The exhibition “L’Art déco, un art de vivre à la Française : the ocean liner Ile de France” looks back on the story of this elegant ship, born during the Roaring Twenties which was a Franco-American link making the crossing from Le Havre to New York. The ship was the symbol of an unrivaled French art de vivre, the epitome of French elegance and the exhibition shows us the history of a society and of the art of travel. Models, photos, paintings, advertising posters, Ruhlmann armchairs, Christofle silverware, Haviland porcelain, vintage menus (including the children’s and dog’s menus that will make you smile), matches and ashtrays and a vintage publicity film are all presented. A fascinating view of a world of luxury. This was not the biggest or the fastest ship, but it had the longest life of all ships in the French fleet (1927-1961) and exuded the French Touch as seen on the brochure from 1949.
“What is the French Touch? Is it the breakfast you have served in bed… is it a wonder afternoon at the Pool Bar… is it a gay evening of dancing in the Café de Paris… is it a moonlight promenade or a morning dip.. is it bridge in the afternoon, tea and petit fours… is it the magnificent kitchen and still more magnificent cookery… is it the staff (seemingly always at the right place, at the right time, with a match, cocktail, lap robe, book, chair – so perfect is the service)… is it the seamanship from Captain to seaman? Who can put a finger on the the French Touch? It’s a feeling you get when your foot touches the deck of the Ile de France. ”-brochure from 1949
The greatest French artists of the day all participated in the decoration of this ship which was built in the French city of Saint Nazaire. Jean Dunand, René Lalique, Paul Landowski, … The boat was named Ile de France because it was the theme of the decoration. There are images and references to all the jewels of the Ile de France for example Notre-Dame de Paris, the Château de Fontainebleau or the Château de Compiègne. There were also sculptures that are allegories of the rivers in the region.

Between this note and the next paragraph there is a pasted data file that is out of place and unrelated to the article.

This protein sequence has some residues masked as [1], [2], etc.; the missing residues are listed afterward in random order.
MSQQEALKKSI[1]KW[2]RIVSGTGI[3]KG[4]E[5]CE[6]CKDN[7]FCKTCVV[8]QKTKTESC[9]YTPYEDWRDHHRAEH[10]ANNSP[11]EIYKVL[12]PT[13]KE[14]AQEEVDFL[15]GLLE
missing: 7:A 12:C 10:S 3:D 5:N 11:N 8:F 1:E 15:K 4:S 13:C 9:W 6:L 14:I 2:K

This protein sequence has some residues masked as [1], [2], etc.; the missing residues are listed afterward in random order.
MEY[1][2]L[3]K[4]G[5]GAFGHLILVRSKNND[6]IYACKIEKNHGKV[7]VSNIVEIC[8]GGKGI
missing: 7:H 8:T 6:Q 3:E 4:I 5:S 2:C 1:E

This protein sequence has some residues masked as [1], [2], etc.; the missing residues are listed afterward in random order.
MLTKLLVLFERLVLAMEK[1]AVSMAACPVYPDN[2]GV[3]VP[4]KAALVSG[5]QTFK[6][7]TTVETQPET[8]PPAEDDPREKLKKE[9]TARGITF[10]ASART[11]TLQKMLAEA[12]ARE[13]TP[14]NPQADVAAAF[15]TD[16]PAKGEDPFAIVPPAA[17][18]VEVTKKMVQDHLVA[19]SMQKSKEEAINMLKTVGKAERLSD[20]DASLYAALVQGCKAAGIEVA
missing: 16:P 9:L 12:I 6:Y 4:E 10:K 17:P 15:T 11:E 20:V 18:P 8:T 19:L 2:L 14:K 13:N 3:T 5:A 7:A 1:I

But this legendary ship, was also a hero of wartime, transporting troups, military materials and repatriating people. She also rescued people from sinking ships. And was awarded medals for her good works. Her multiple nicknames express her various lives: “rue de la Paix of the Atlantic”, “Saint Bernard of the Seas”, “Knight of the seas”…
It is said that the first French bries and camemberts imported to the United States in 1936 was via the Ile de France. Some even sported her name.
All the many lives of the ocean liner are told, the building and design, famous passengers, sea rescues, it’s final use as a movie set for the disaster film “The Last Voyage” (the ship was partially destroyed to make the film) and then its end … dismantled for scrap.
The expo runs until 10 février 2020 at the Musée des années 30 in Boulogne-Billancourt, a city bordering Paris graced with much Art Deco heritage. When you visit leave yourself at least 2 hours so that you can enjoy the film and then there is the whole of the Musée des Années 30 as well at the rooms dedicated to Paul Landowski also well worth the visit (and never crowded, a welcome relief from the masses).
Musée des Années 30 Espace Landowski
28, avenue André Morizet
92100 Boulogne-Billancourt https://www.offi.fr/expositions-musees/musee-des-annees-30-1405.html